Impact of pesticides on butterflies and bumblebees in the garden

Impact of pesticides on butterflies and bumblebees in the garden

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Large-scale impact of pesticides on butterflies and bumblebees in private gardens in France.

Researchers from the Center for Conservation Sciences (Muséum national d'Histoire naturelle / CNRS / UPMC) and the Departmental Observatory of Urban Biodiversity of Seine-Saint-Denis demonstrate for the first time the effects of the use of pesticides by individuals in France.

The scientists drew on data from participatory science to show, on a country-wide scale, the impact of pesticide use by home gardeners on flower insects (which feed on flowers). These effects vary with the environment, can be indirect and affect organisms not initially targeted. These results are published in the journal Biological Conservation.

Pesticides harm butterflies and bumblebees

In urban areas, private gardens represent an important resource in terms of food and shelter for animal species. However, the impact of gardening practices on these species, in particular the use of pesticides, is very difficult to assess on a large scale due, on the one hand, to the absence of standardized measures and, on the other hand, to the lack of standardized measures. difficulty in accessing private property. In an agricultural environment, the methods of growing or using phytosanitary products have proven impacts on biodiversity: it is therefore likely that such effects also exist in private gardens.

The authors of this publication evaluated the large-scale effects of gardening practices on two important groups of flower-growing insects, butterflies and bumblebees, from data collected as part of the Garden Biodiversity Observatory . Their analyzes show that butterflies and bumblebees are less abundant in gardens treated with insecticides, which was expected, but also in those treated with herbicides. Conversely, these insects are more abundant when gardeners use Bordeaux mixture, fungicides and slug granules.

While the impact of insecticides on insects is direct, that of herbicides would be indirect, limiting the resources available to butterflies and bumblebees. The other pesticides studied would have an indirect positive impact, favoring more vigorous plants which then offer more resources to insects. Moreover, the impact of pesticides varies depending on the type of landscape: the negative effects of insecticides are more important in urban areas. This would be due to the difficulty of recolonizing treated gardens in an urban matrix hostile to flower-growing insects.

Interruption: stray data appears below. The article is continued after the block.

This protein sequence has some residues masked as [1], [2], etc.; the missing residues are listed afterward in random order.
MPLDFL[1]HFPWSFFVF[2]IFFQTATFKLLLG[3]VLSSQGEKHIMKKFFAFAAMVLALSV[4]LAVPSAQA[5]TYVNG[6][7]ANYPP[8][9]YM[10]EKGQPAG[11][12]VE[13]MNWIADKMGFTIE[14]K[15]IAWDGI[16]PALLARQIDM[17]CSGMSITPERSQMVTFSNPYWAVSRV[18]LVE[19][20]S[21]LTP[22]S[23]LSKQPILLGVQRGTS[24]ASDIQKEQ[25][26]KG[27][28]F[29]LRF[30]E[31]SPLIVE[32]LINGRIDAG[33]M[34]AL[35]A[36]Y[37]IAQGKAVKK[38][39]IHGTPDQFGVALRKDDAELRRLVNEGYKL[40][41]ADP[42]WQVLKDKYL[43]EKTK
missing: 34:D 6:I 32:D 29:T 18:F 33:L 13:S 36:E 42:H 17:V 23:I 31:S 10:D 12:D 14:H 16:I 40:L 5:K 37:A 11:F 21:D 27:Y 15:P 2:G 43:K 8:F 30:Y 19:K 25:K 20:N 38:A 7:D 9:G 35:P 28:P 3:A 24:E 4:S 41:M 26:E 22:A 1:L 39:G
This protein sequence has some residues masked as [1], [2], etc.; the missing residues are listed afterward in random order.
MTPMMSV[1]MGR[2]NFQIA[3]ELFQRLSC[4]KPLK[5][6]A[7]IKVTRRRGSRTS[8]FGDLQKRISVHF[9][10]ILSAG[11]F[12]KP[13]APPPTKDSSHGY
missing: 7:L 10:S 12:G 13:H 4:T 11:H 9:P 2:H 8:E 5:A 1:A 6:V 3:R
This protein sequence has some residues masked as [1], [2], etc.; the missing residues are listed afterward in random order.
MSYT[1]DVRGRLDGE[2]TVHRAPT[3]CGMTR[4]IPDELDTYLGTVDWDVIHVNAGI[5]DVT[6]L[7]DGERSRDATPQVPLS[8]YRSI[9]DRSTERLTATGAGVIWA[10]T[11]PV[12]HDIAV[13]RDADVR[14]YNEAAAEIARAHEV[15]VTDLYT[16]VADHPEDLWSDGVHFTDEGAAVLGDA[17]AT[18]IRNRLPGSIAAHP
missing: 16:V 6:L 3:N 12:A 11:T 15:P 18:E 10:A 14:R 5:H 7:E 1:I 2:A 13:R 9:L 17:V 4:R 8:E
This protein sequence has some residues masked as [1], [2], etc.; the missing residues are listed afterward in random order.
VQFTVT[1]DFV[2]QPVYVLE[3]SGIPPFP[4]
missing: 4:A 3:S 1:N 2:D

The use of pesticides has an impact on biodiversity

These results, of national dimension, show for the first time that individual behavior, in a private setting, has an impact on biodiversity, even in a highly anthropized urban landscape. They also prove that the consequences of phytosanitary treatments are complex and have indirect effects on organisms which are not directly targeted. Therefore, while this study shows that butterflies and bumblebees are more abundant in gardens where fungicides or slug killers are used, this obviously does not mean that these pesticides are beneficial for all biodiversity. In particular, the effect on soil fauna should not be underestimated. Other studies, for example, have shown that earthworms are less abundant in agricultural plots treated with herbicides, insecticides or fungicides that did not target them directly.

The Garden Biodiversity Observatory, which provided the data used in this study, is a national observatory co-founded by the National Museum of Natural History, and respectivelyNoé Conservation for the butterflies section and the Groupe Associatif Estuaire for the bumblebee section.It is part of the Museum's participatory science program, Vigie-Nature.

  • Read also: attract butterflies with flowers

Reference: Muratet, A., Fontaine, B. (2015). Contrasting impacts of pesticides on butterflies and bumblebees in private gardens in France. Biological Conservation 182: 148–154.

Video: City of Irving Butterfly Gardening (June 2022).


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